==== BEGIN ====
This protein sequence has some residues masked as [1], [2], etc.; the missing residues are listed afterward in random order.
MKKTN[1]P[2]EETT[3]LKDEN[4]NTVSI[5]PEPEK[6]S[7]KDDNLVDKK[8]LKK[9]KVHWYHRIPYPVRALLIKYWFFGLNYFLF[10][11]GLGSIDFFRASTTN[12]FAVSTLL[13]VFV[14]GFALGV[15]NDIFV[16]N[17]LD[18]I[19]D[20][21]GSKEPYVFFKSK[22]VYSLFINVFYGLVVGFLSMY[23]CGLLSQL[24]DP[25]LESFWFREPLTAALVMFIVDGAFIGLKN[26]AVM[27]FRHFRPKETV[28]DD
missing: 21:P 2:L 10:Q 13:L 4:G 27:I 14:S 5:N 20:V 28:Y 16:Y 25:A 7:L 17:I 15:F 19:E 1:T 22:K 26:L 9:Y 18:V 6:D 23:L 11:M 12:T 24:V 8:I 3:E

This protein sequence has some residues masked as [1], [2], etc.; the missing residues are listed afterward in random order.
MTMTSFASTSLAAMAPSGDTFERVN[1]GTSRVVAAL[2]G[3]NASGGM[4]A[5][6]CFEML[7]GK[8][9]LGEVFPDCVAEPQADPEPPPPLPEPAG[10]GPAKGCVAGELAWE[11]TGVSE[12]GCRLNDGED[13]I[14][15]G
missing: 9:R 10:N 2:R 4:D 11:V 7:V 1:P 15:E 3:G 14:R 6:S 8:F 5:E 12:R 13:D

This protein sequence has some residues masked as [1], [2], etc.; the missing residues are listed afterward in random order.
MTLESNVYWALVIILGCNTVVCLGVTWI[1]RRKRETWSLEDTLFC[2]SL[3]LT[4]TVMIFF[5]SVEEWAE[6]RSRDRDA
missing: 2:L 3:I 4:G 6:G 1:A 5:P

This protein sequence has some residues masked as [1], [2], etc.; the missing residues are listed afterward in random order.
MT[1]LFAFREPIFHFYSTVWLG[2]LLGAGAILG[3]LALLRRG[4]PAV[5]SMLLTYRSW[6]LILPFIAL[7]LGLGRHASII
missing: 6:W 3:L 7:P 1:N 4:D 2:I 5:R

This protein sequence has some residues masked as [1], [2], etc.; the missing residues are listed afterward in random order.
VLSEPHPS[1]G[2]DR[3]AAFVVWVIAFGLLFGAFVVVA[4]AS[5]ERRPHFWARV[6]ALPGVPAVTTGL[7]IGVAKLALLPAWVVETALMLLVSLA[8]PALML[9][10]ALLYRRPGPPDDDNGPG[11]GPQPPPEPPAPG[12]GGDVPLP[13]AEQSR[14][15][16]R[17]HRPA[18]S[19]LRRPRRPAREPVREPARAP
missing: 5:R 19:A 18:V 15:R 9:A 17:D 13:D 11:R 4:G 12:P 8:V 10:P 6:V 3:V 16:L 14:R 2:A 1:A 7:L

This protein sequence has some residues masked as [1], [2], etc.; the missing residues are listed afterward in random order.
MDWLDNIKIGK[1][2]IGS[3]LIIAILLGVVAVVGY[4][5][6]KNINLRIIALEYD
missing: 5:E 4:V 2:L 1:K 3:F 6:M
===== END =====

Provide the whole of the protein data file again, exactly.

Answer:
This protein sequence has some residues masked as [1], [2], etc.; the missing residues are listed afterward in random order.
MKKTN[1]P[2]EETT[3]LKDEN[4]NTVSI[5]PEPEK[6]S[7]KDDNLVDKK[8]LKK[9]KVHWYHRIPYPVRALLIKYWFFGLNYFLF[10][11]GLGSIDFFRASTTN[12]FAVSTLL[13]VFV[14]GFALGV[15]NDIFV[16]N[17]LD[18]I[19]D[20][21]GSKEPYVFFKSK[22]VYSLFINVFYGLVVGFLSMY[23]CGLLSQL[24]DP[25]LESFWFREPLTAALVMFIVDGAFIGLKN[26]AVM[27]FRHFRPKETV[28]DD
missing: 21:P 2:L 10:Q 13:L 4:G 27:I 14:S 5:N 20:V 28:Y 16:Y 25:A 7:L 17:I 15:F 19:E 1:T 22:K 26:L 9:Y 18:V 6:D 23:L 11:M 12:T 24:V 8:I 3:E

This protein sequence has some residues masked as [1], [2], etc.; the missing residues are listed afterward in random order.
MTMTSFASTSLAAMAPSGDTFERVN[1]GTSRVVAAL[2]G[3]NASGGM[4]A[5][6]CFEML[7]GK[8][9]LGEVFPDCVAEPQADPEPPPPLPEPAG[10]GPAKGCVAGELAWE[11]TGVSE[12]GCRLNDGED[13]I[14][15]G
missing: 9:R 10:N 2:R 4:D 11:V 7:V 1:P 15:E 3:G 14:R 6:S 8:F 5:E 12:R 13:D

This protein sequence has some residues masked as [1], [2], etc.; the missing residues are listed afterward in random order.
MTLESNVYWALVIILGCNTVVCLGVTWI[1]RRKRETWSLEDTLFC[2]SL[3]LT[4]TVMIFF[5]SVEEWAE[6]RSRDRDA
missing: 2:L 3:I 4:G 6:G 1:A 5:P

This protein sequence has some residues masked as [1], [2], etc.; the missing residues are listed afterward in random order.
MT[1]LFAFREPIFHFYSTVWLG[2]LLGAGAILG[3]LALLRRG[4]PAV[5]SMLLTYRSW[6]LILPFIAL[7]LGLGRHASII
missing: 6:W 3:L 7:P 1:N 4:D 2:I 5:R

This protein sequence has some residues masked as [1], [2], etc.; the missing residues are listed afterward in random order.
VLSEPHPS[1]G[2]DR[3]AAFVVWVIAFGLLFGAFVVVA[4]AS[5]ERRPHFWARV[6]ALPGVPAVTTGL[7]IGVAKLALLPAWVVETALMLLVSLA[8]PALML[9][10]ALLYRRPGPPDDDNGPG[11]GPQPPPEPPAPG[12]GGDVPLP[13]AEQSR[14][15][16]R[17]HRPA[18]S[19]LRRPRRPAREPVREPARAP
missing: 5:R 19:A 18:V 15:R 9:A 17:D 13:D 11:R 4:G 12:P 8:V 10:P 6:V 3:V 16:L 14:R 2:A 1:A 7:L

This protein sequence has some residues masked as [1], [2], etc.; the missing residues are listed afterward in random order.
MDWLDNIKIGK[1][2]IGS[3]LIIAILLGVVAVVGY[4][5][6]KNINLRIIALEYD
missing: 5:E 4:V 2:L 1:K 3:F 6:M